[W]hen do the advantages of REST (caching, linking and bookmarking to name some) matter less? For one of my customers I design part of the Dutch national healthcare exchange, which is used to exchange patient data between care providers. Nearly all messages involved include the patient id: therefore most messages are pretty unique, and tied to a particular care context: say a patient visits his GP, or collect medication from his apothecary. In such exchanges, caching doesn’t matter at all. It is possible some data (a patients medication history) is retrieved twice when the patient visits two doctors after another, but in general in such an infrastructure it’s better to simple turn off caching, GET the data twice in the outlier cases and not be bothered by the overhead involved in caching.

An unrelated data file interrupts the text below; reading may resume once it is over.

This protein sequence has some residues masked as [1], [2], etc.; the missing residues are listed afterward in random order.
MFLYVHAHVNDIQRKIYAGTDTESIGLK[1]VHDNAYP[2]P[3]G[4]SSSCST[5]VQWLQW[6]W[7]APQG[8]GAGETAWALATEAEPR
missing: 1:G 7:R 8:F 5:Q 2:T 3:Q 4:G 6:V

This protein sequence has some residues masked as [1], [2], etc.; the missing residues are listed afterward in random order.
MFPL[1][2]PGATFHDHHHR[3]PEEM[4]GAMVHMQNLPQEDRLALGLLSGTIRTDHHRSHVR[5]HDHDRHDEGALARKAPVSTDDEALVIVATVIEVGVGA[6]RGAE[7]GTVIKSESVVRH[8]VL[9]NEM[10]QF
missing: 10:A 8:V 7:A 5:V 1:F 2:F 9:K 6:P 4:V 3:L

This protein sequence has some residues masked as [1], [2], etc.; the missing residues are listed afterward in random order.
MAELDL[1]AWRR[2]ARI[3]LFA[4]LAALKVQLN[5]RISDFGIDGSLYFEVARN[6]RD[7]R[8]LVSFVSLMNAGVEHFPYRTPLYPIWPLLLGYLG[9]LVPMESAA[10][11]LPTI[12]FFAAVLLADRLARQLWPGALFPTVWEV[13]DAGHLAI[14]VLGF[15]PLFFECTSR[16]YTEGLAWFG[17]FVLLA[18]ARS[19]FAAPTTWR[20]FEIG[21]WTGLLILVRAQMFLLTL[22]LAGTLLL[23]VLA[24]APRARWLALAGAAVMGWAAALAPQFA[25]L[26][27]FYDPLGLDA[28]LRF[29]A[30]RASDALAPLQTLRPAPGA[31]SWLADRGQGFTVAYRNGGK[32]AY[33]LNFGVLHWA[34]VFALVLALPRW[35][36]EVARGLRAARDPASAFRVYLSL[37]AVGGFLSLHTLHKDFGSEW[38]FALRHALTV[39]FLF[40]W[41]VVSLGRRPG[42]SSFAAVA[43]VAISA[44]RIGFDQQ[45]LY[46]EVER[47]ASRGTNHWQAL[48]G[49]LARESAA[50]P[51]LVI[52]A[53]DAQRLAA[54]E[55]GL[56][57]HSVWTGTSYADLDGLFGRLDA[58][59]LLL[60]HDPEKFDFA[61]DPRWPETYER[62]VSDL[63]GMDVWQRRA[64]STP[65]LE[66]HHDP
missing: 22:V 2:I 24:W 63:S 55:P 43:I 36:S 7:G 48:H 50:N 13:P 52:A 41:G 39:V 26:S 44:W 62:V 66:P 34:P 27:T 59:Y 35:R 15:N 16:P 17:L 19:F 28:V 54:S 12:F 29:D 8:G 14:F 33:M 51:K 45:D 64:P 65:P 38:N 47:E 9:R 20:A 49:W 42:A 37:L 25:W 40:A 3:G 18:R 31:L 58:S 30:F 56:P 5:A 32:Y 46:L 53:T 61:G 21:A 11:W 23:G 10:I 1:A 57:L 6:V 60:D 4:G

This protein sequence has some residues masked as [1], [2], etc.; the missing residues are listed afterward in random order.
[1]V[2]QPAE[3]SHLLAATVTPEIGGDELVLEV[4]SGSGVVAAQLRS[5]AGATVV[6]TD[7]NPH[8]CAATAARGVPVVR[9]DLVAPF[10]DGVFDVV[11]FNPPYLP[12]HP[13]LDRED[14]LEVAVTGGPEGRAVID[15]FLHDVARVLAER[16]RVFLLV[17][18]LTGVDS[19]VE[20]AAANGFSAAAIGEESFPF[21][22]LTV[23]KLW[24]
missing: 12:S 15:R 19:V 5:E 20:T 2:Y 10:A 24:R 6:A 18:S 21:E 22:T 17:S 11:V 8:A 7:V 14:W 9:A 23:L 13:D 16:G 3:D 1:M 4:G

Without any particularly evolved knowledge about the domain, I would still argue that there is probably a whole bunch of possible resource where caching would make a lot of sense in this case — a pharmacy, a doctor, a regulation, an insurance company … and even for those cases tied to a particular patient, the fact that he can bookmark his personal information record, his history, and other personal information would be very useful. In other words: I’m reasonably confident that Marc’s design could benefit from being converted to a REST approach — the fact that the patient ID is part of the message does not seem related to the problem domain, but rather to the solution domain.